The summary of our findings is that projects (proposed under the Millennium Challenge Corporation) have not been properly analyzed within the established institutional settings of Sri Lanka and therefore the government should not sign it, Prof Lalithasiri Gunaruwan who headed the committee appointed to review the controversial agreement said at a press conference today, July 3.
He added that if the government plans to sign the MCC agreement, it should first study it thoroughly and come up with a new compact agreement, as the current ‘bride’ is not ready.
“Even with regard to the conditional analysis there are many clauses, many conditionalities which are not in line with the Sri Lankan legal system, present laws and also our constitutional provisions. Therefore, we concluded that the proposed Compact Agreement if signed by the government would basically put the country into difficulty,” Prof. Gunaruwan said.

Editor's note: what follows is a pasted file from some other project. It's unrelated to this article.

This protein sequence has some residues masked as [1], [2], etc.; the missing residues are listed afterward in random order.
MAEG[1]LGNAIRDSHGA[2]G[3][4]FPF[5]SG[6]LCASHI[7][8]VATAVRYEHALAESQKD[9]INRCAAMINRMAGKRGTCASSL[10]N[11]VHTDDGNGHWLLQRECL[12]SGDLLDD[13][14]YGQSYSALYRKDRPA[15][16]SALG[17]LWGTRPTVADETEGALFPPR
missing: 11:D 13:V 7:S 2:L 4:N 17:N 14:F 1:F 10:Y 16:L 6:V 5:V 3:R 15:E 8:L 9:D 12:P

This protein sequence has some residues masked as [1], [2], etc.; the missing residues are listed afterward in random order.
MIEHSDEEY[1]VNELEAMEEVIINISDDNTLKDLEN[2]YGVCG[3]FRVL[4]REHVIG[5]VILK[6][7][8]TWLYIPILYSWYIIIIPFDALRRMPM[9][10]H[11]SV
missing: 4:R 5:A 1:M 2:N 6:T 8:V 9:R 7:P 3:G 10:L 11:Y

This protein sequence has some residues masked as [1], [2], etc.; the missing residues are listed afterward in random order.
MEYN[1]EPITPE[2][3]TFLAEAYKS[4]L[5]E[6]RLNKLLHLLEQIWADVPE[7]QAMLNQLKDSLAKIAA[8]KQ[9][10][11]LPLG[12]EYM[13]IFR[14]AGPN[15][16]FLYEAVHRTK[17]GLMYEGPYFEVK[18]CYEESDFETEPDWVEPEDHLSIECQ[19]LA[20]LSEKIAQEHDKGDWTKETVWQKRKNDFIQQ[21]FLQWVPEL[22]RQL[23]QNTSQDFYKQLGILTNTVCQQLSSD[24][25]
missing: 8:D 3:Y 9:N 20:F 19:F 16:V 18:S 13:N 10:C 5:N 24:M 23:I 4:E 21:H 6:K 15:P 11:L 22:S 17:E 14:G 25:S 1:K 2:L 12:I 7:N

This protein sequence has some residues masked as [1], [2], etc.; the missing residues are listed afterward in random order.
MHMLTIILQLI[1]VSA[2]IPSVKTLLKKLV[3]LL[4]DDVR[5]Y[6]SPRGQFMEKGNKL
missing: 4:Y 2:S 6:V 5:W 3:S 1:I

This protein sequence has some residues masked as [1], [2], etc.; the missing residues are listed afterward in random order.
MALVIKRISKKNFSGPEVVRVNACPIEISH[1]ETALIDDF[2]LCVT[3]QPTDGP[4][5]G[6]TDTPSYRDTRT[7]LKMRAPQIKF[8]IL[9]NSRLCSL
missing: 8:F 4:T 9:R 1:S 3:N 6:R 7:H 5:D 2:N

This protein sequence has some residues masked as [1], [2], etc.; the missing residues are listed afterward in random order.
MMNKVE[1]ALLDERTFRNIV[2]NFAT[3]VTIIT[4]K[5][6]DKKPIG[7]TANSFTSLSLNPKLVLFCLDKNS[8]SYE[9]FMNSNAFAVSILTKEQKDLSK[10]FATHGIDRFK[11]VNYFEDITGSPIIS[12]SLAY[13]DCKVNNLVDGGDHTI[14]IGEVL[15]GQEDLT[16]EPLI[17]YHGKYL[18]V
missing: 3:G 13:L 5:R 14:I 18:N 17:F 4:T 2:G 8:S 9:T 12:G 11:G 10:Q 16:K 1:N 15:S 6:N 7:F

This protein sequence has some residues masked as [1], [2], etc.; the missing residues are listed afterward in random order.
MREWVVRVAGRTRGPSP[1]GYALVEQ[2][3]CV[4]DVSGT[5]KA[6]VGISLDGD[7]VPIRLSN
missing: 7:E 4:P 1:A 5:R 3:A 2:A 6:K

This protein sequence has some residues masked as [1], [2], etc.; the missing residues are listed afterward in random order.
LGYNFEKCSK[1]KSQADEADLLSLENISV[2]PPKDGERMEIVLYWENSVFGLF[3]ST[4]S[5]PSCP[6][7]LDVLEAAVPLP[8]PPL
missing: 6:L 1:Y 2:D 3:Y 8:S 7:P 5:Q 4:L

The committee was appointed at the beginning of this year to study the MCC agreement and make recommendations. It submitted its findings to President Gotabaya Rajapaksa on June 23.
Prof. Gunaruwan said two ‘preparatory’ agreements were signed in 2017 and 2018. The First Grant and Implementation Agreement with MCC of USD 7.4 million was signed in 2017, and then an agreement to an additional grant of USD 2.6 million was signed in 2018.
The relevant agency, he explained, which was the External Resources Department was not aware of what happened to the cash that came through the first grant.
“If the cash has not come or spent, then the purpose of that money was not achieved. Then the bride is not ready,” he said, adding that therefore there is no obligation for the government to go ahead with the MCC compact agreement.